It's bedtime, but I'm going to say one last thing, a little bit of a change in topic, but I've been thinking about Smile all evening and I want to say it.

Smile was not finished, not in 1967 and not in 2004. But I believe it was close enough, that we have enough of it, to understand, conceptually, intellectually, and also in our hearts, what a finished Smile would have been, what it would have meant. Good Vibrations, Cabinessence, Wonderful, we have these songs in versions that are, for all intents and purposes, finished. The first two minutes of Surf's Up with Brian's vocal on the 1966 backing track. It is not hard to imagine a version of Surf's Up in which all three movements are produced to the level of that first section. It is not hard to imagine A Do You Like Worms finished to the level of Cabinessence, or the Fire Music brought to the level of Good Vibrations, howling, roaring, perfectly produced. I can imagine that album. Sometimes, late at night, with the lights off, sitting in silence, I can almost *hear* it.

And I believe, with all of my heart, that that album, that the album Brian Wilson came *this close* to finishing in December of 1966, would have been one of the great achievements of the human mind. That it would have stood alongside Van Eyck's Ghent Alterpiece and Michelangelo's Last Judgment and the Elgin Marbles and the Benin Bronzes, alongside Beethoven's late period and Bach's organ music and New Orleans jazz, against Einstein's theory of relativity and Tolstoy's novels. Pet Sounds is my favorite album of all time, but I'm not sure it belongs on that list, not really. Honestly, there is not a single piece of popular music recorded in the 1960s that, in my opinion, belongs on that list, that belongs among *the greatest creative acts of human civilization.* But that is what I hear in the Smile music. A bid for *that* list. That list of human invention and creative potential pushed to the absolute limit.

And so I love Smiley Smile, I really, really do. But f*** Smiley Smile. Smiley Smile is a great album. It's not Smile. Nothing is Smile, nothing can replace that incomprehensible loss, not how I see it.

Smile was finished/completed in 2004. Brian Wilson, the author of the music, THE guy to have the final say in what he wanted to present to the world, said it was finished in 2004.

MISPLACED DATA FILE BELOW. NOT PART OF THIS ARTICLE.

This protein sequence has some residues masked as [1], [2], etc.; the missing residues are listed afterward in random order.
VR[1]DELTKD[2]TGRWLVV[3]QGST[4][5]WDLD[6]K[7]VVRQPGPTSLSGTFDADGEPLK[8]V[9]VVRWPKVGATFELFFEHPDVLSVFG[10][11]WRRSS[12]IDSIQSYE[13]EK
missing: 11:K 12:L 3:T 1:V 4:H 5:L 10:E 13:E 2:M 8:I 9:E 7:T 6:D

Your version of Smile isn’t completed and will never be complete (because it just doesn’t exist). But Brian’s Smile is complete - and that is the one that counts.

I often wonder what 400 years will do to this music. Some people look at the 2004 Smile has a hokey rip-off of what a 1967 Smile would look like…that 2004 Smile is a counterfeit mostly created by a fan who based the tracklisting off a faulty fan-theory. That the MIDI harpsichord is a crime against the soul of the original music. That not having The Beach Boys sing on it ruins the genuine nature of the album.

But in 400 years, will it all blend together? Will people listen to the 2004 Smile as a complete masterpiece? Or will it be completely forgotten about? Will people care that original The Beach Boys aren’t on it? Or will they appreciate the album for its brilliant compositional/sonic architecture?
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« Reply #359 on: July 25, 2022, 02:59:38 AM »

I'll just mention that Liz, the originator of this (once) great thread, has gotten only the thanks of being effectively bullied and chased from the thread, and maybe from the board.
And this reminds me why my personal story with BB fandom is a story of participating, quitting, participating again, quitting again...
Too many delusional self-appointed "authorities" on these matters (not directed at the always excellent admins).

I can only speak for myself but that certainly wasn’t my intention. I was asking a lot of questions not to contradict anybody, but because honestly I realized how out of date my own ideas about Smile were!

Billy, I think you and Craig are sterling people and a saving grace for BB online fandom. I'd never direct any negative remark at you, even indirectly. Smiley
« Last Edit: July 25, 2022, 03:44:05 AM by Zenobi » Logged
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« Reply #360 on: July 25, 2022, 03:05:29 AM »

I'll just mention that Liz, the originator of this (once) great thread, has gotten only the thanks of being effectively bullied and chased from the thread, and maybe from the board.
And this reminds me why my personal story with BB fandom is a story of participating, quitting, participating again, quitting again...
Too many delusional self-appointed "authorities" on these matters (not directed at the always excellent admins).

Thanks Zenobi!